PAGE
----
Focus, Health Care, and Higher Education

Baker College changes to a four-year nursing degree

Report says more hospitals are asking more nurses to get their BSNs.

February 7, 2014
| By Pat Evans |
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Baker College Nursing
The Bureau of Labor Statistics is predicting that the number of nursing jobs will grow by 526,000 nationally by 2022. Courtesy Thinkstock

An area college will replace a two-year nursing degree with a four-year degree because of increasing area nursing needs.

Baker College of Muskegon announced in January it would replace its existing Associate Degree in Nursing with a Bachelor of Science in Nursing, or BSN, beginning this fall.

“Area health care professionals, our clinical partners and our advisory committee have confirmed that the need for nurses with BSN credentials will only increase in the future,” said Baker College of Muskegon President Lee Coggin. “This move will give our graduates the competitive advantage they need to meet their career goals.”

The new offering is a result of where the health care industry is headed.

The Bureau of Labor Statistics predicted the nursing job outlook for 2012-2022 shows 19 percent growth, or 526,000 jobs — “for a number of reasons, including an increased emphasis on preventive cares; growing rates of chronic conditions, such as diabetes and obesity; and demand for health care services from the baby boomer population.”

The bureau estimates the average salary for registered nurses is $67,930, with the top 10 percent earning more than $94,000.

A study by the Robert Wood Johnson Foundation and Institute of Medicine found that by 2020, 80 percent of hospital nurses should have BSNs.

“This transition to a BSN program will benefit our students and our community,” said Baker College of Muskegon School of Nursing Director Jennifer Kaiser. “Our graduates will be equipped for any entry-level R.N. position, and the community will have health care provided by more knowledgeable professionals.”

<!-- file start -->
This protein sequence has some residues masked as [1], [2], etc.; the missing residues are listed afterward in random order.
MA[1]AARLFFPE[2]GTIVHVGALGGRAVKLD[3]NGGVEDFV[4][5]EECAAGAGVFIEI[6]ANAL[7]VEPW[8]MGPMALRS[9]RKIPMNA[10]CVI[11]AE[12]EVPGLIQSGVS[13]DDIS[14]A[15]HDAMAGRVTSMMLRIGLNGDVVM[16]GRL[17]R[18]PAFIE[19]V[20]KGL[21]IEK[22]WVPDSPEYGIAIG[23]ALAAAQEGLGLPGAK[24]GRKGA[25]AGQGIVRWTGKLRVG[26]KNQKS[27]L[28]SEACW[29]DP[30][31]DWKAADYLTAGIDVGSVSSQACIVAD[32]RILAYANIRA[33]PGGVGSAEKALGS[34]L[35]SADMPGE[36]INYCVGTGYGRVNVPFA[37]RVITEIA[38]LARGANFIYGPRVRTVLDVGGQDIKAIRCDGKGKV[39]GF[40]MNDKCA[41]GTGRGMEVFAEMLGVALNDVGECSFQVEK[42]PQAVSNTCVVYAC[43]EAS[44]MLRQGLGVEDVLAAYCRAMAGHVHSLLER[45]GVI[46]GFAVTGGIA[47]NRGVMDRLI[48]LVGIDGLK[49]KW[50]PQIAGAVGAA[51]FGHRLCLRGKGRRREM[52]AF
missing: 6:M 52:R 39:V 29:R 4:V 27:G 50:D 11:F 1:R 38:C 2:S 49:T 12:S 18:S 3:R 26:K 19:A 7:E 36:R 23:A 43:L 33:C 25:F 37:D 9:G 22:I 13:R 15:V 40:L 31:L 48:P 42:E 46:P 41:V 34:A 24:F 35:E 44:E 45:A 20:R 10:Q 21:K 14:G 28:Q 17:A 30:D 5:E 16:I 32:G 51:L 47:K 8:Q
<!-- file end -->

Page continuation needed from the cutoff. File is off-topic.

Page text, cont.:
Kaiser said some hospitals already are hiring four-year degree candidates over associate degree candidates and are asking candidates and employed nurses to obtain a four-year degree within a specific time period.

Part of the push by the hospitals is to qualify for credentialing through the Magnet Recognition Program from the American Nurses Credentialing Center. The program recognizes hospitals and other health care organizations for quality in care and in other categories, including the percentage of nurses with bachelor degrees.

The program has limited enrollment with 48 applicants accepted each year for the on-campus degree. Students who elect to pursue a BSN can begin by taking prerequisites at the three Michigan campuses of Baker College — Muskegon, Clinton Township and Cadillac.

Students already in the associate degree program can finish on campus and then choose to complete the bachelor degree through an online program by Baker College.

The degree upgrade should help Baker College maintain its high level of placement for graduates. According to the most recent numbers, Baker College sees 96 percent of its graduates pass the National Council Licensure Examination for Registered Nurses. The college also reports 97 percent of available graduates are employed.

“This is an exciting time for the Baker College School of Nursing,” said Lesley Morgan, dean of the School of Nursing for Baker College system. “As a career-oriented college, we always want to be in line with the current trends in nursing education.”

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